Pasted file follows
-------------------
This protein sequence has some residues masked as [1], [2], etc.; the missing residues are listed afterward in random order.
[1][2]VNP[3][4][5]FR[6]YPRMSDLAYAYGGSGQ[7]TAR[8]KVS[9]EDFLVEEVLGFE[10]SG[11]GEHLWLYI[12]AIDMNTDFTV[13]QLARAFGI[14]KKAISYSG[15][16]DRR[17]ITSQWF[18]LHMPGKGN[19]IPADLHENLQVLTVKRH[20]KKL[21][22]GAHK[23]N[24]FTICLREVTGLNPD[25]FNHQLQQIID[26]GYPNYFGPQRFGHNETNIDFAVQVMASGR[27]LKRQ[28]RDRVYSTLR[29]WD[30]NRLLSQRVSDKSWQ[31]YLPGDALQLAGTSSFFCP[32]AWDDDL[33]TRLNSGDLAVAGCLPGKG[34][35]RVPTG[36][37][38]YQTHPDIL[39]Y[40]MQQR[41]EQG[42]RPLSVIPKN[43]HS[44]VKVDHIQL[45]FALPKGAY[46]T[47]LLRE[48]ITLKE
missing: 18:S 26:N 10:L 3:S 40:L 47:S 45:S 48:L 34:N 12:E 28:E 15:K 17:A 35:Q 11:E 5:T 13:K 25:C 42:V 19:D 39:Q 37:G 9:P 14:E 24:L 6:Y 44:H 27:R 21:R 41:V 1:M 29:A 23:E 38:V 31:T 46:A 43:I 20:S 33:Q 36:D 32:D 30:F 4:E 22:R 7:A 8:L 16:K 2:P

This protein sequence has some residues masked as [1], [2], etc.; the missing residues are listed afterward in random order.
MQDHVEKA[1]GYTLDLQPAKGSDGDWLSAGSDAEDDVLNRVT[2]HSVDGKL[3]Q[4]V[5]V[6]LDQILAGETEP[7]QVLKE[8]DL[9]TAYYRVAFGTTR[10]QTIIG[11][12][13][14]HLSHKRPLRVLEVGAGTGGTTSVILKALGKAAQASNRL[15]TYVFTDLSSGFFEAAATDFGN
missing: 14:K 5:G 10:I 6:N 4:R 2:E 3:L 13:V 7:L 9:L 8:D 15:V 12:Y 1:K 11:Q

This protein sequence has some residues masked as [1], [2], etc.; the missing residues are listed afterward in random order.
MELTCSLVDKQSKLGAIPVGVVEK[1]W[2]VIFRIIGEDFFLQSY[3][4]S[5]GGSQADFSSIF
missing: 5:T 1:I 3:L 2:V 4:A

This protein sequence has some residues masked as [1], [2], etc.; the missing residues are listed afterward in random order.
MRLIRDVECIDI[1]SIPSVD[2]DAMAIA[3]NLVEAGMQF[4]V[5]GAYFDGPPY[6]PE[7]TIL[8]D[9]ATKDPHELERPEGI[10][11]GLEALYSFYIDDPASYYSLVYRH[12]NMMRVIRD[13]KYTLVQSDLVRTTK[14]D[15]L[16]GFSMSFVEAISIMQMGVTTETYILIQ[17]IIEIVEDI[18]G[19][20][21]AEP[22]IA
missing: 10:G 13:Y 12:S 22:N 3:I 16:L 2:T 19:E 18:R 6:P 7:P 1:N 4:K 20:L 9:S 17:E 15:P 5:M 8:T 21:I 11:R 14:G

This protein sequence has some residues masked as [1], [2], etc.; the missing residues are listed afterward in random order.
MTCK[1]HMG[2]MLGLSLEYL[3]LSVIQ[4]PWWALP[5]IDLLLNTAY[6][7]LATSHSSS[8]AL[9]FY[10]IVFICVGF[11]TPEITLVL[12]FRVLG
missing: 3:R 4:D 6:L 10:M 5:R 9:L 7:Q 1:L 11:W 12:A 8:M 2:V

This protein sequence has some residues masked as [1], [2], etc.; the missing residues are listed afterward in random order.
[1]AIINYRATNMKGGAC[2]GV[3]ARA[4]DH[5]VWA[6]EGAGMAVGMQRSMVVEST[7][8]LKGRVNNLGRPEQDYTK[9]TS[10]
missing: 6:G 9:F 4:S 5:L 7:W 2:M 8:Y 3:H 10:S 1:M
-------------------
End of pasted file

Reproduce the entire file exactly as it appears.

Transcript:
This protein sequence has some residues masked as [1], [2], etc.; the missing residues are listed afterward in random order.
[1][2]VNP[3][4][5]FR[6]YPRMSDLAYAYGGSGQ[7]TAR[8]KVS[9]EDFLVEEVLGFE[10]SG[11]GEHLWLYI[12]AIDMNTDFTV[13]QLARAFGI[14]KKAISYSG[15][16]DRR[17]ITSQWF[18]LHMPGKGN[19]IPADLHENLQVLTVKRH[20]KKL[21][22]GAHK[23]N[24]FTICLREVTGLNPD[25]FNHQLQQIID[26]GYPNYFGPQRFGHNETNIDFAVQVMASGR[27]LKRQ[28]RDRVYSTLR[29]WD[30]NRLLSQRVSDKSWQ[31]YLPGDALQLAGTSSFFCP[32]AWDDDL[33]TRLNSGDLAVAGCLPGKG[34][35]RVPTG[36][37][38]YQTHPDIL[39]Y[40]MQQR[41]EQG[42]RPLSVIPKN[43]HS[44]VKVDHIQL[45]FALPKGAY[46]T[47]LLRE[48]ITLKE
missing: 18:S 26:N 10:L 3:S 40:L 47:S 45:S 48:L 34:N 12:E 28:E 15:K 17:A 35:Q 11:E 5:T 13:K 25:C 42:V 19:D 39:Q 37:G 9:P 14:E 24:L 6:Y 44:H 27:R 21:R 41:V 1:M 29:A 23:E 38:V 31:T 46:A 43:I 20:S 33:Q 36:D 32:D 30:F 4:E 22:R 7:A 8:L 16:K 2:P

This protein sequence has some residues masked as [1], [2], etc.; the missing residues are listed afterward in random order.
MQDHVEKA[1]GYTLDLQPAKGSDGDWLSAGSDAEDDVLNRVT[2]HSVDGKL[3]Q[4]V[5]V[6]LDQILAGETEP[7]QVLKE[8]DL[9]TAYYRVAFGTTR[10]QTIIG[11][12][13][14]HLSHKRPLRVLEVGAGTGGTTSVILKALGKAAQASNRL[15]TYVFTDLSSGFFEAAATDFGN
missing: 14:K 5:G 10:I 6:N 4:R 2:E 3:L 13:V 7:L 9:L 8:D 15:V 12:Y 1:K 11:Q

This protein sequence has some residues masked as [1], [2], etc.; the missing residues are listed afterward in random order.
MELTCSLVDKQSKLGAIPVGVVEK[1]W[2]VIFRIIGEDFFLQSY[3][4]S[5]GGSQADFSSIF
missing: 5:T 1:I 3:L 2:V 4:A

This protein sequence has some residues masked as [1], [2], etc.; the missing residues are listed afterward in random order.
MRLIRDVECIDI[1]SIPSVD[2]DAMAIA[3]NLVEAGMQF[4]V[5]GAYFDGPPY[6]PE[7]TIL[8]D[9]ATKDPHELERPEGI[10][11]GLEALYSFYIDDPASYYSLVYRH[12]NMMRVIRD[13]KYTLVQSDLVRTTK[14]D[15]L[16]GFSMSFVEAISIMQMGVTTETYILIQ[17]IIEIVEDI[18]G[19][20][21]AEP[22]IA
missing: 10:G 13:Y 12:S 22:N 3:I 16:L 2:T 19:E 18:R 6:P 7:P 1:N 4:K 20:L 9:S 17:E 15:P 5:M 8:T 21:I 11:R 14:G

This protein sequence has some residues masked as [1], [2], etc.; the missing residues are listed afterward in random order.
MTCK[1]HMG[2]MLGLSLEYL[3]LSVIQ[4]PWWALP[5]IDLLLNTAY[6][7]LATSHSSS[8]AL[9]FY[10]IVFICVGF[11]TPEITLVL[12]FRVLG
missing: 3:R 4:D 6:L 10:M 5:R 9:L 7:Q 1:L 11:W 12:A 8:M 2:V

This protein sequence has some residues masked as [1], [2], etc.; the missing residues are listed afterward in random order.
[1]AIINYRATNMKGGAC[2]GV[3]ARA[4]DH[5]VWA[6]EGAGMAVGMQRSMVVEST[7][8]LKGRVNNLGRPEQDYTK[9]TS[10]
missing: 6:G 9:F 4:S 5:L 7:W 2:M 8:Y 3:H 10:S 1:M